JJ50 Well-Known Member

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    I have never tried to fit in, I have always just been me, for better or worse.
     
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  15. Willamena

    Willamena Just me
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    Just so.
     
  16. Curious George

    Curious George Veteran Member

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    You seem to want to appeal to our natural state. I would suggest that this natural state is also violent, selfish, and ego centric. While there are without doubt bouts of compassion and empathy in the mix, appealing towards our natural state fails to mean much here.
     
  17. Windwalker

    Windwalker Integralist
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    Baby Buddha? :) Not so sure I can believe that, as conformity is a normal stage of human development everyone goes through:

    Conformist (E4)[edit]
    'Most children around school age...progress to the next stage, conformity'.[18] Persons begin to view themselves and other as conforming to socially approved codes or norms.[19] Teaching education as adult development. Theory into Practice, 17(3), p. 231 Loevinger describes this stage of having 'the greatest cognitive simplicity. There is a right way and a wrong way and it is the same for everyone...or broad classes of people.[20] One example of groups conforming together at this age is by gender—boys and girls. Here persons are very much invested in belonging to and obtaining the approval of groups.[21] Behaviour is judged externally, not by intentions, and this concept of 'belonging to the group (family or peers) is most valued'.[22] 'the child starts to identify his welfare with that of the group', though for the stage 'to be consolidated, there must be a strong element of trust'.[16] An ability to take in rules of the group appears, and another's disapproval becomes a sanction, not only fear of punishment. However rules and norms are not yet distinguished.

    'While the Conformist likes and trusts other people within his own group, he may define that group narrowly and reject any or all outgroups', and stereotypes roles on the principle of ' social desirability: people are what they ought to be'.[21]
    Loevinger's stages of ego development - Wikipedia
     
  18. Windwalker

    Windwalker Integralist
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    I do not mean to reduce everything down to the Lizard Brain, impulse and instinct level. But the adoption of social prejudices is something superimposed on the natural condition of a child, which does not see skin color, or even gender for that matter at certain ages as matters of differentiations to avoid contact with them. The natural state of a child looking at another child sees another child, like themselves. Not an "enemy".

    Obviously, socialization is a natural phenomena as well. However, the emotional and spiritual bodies of our humanity transcends and precedes all later socializations. All of those are culturally relative. Yet, our construction as humans is universal. We all evolved with the same basic core.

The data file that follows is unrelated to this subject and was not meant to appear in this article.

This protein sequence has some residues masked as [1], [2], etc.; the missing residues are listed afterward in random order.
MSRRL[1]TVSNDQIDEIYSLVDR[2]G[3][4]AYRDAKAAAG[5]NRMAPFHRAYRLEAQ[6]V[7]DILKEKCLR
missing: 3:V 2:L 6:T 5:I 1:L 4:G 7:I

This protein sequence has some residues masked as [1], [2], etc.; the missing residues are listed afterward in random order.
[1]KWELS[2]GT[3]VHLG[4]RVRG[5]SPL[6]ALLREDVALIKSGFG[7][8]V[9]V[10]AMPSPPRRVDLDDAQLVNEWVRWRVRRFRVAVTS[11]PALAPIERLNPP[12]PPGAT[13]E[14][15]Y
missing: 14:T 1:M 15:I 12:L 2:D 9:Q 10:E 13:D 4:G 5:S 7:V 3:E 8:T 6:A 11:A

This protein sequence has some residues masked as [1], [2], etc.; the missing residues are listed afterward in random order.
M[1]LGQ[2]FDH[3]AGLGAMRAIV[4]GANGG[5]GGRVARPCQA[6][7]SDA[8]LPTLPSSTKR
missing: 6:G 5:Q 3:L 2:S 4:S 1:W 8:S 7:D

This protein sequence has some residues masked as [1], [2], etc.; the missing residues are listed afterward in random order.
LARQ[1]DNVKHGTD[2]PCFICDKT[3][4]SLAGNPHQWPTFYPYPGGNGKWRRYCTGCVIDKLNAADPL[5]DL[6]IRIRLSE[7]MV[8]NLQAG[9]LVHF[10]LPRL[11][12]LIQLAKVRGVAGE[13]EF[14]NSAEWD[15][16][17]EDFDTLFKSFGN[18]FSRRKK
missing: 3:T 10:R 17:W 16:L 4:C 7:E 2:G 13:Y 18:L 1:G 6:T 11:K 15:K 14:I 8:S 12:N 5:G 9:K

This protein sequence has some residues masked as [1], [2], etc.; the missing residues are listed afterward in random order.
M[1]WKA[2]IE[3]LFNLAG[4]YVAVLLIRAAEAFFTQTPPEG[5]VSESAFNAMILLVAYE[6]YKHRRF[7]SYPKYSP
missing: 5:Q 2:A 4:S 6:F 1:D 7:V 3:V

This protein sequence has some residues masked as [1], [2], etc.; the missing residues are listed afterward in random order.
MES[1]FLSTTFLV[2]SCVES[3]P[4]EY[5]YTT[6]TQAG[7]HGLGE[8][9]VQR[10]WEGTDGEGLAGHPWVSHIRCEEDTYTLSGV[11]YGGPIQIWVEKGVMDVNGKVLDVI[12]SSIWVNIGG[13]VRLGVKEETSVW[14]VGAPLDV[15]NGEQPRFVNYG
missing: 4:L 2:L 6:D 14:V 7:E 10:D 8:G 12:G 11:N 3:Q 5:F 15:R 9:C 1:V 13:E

While in childhood, universally speaking, it is "selfish", that is natural, normal, and healthy. (see Lovenginers stages I just linked to in the previous post before this one). But those have nothing to do with bias and bigotry. Those are taught to us, not a natural, normal, or heathy stage of development from egocentric all the way up to cosmo centric. Our natural state is to grow up through the stages, from selfish to selfless. Increasing the circles of that love, from self, to family, to friends, to peers, to community, to nation, to global community, to all of life everywhere, to the oneness of all that is, at its highest stages of development.
     
  19. JJ50

    JJ50 Well-Known Member

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    I have NEVER conformed, even when I was in the deep proverbial with my parents just because I didn't see it their way. I was always getting a thrashing for something.:eek: I have never had any 'heroes', never interested in music, or fashion, or boys, until I met my husband, as he was different to all the other boys I had met. He probably has high grade autism like our eldest grandson. I have always done my own thing and will continue to do so, I don't care if that makes me popular or not. Funnily enough our kids seem to like their senile old mother.:D
     
  20. Curious George

    Curious George Veteran Member

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    I needn't any refreshes on child psychology or early childhood education. My point was to serve up emotionally held beliefs that were counterproductive and left a bad taste in ones mouth. These beliefs, honestly held by many, are no more or less "natural" than others. We very much group and categorize. We also have natural preferences for in-groups, even in childhood, hence girls rule boys drool or my dad can beat up your dad mentality found in many children. You keep pushing this naive idea that because we needn't have preference for one group over the other, that it is not natural. I disagree. Children discriminate magnificently. Though they need not have specific ideas of discrimination, it is there nonetheless.

    But all of this still misses the point. You had suggested that right is not necessarily rational and involves choosing with the heart. Well, some people make very bad choices with the heart. When this is pointed out, you want to say that those making really bad choices are just not really choosing from the heart. This is fallacious.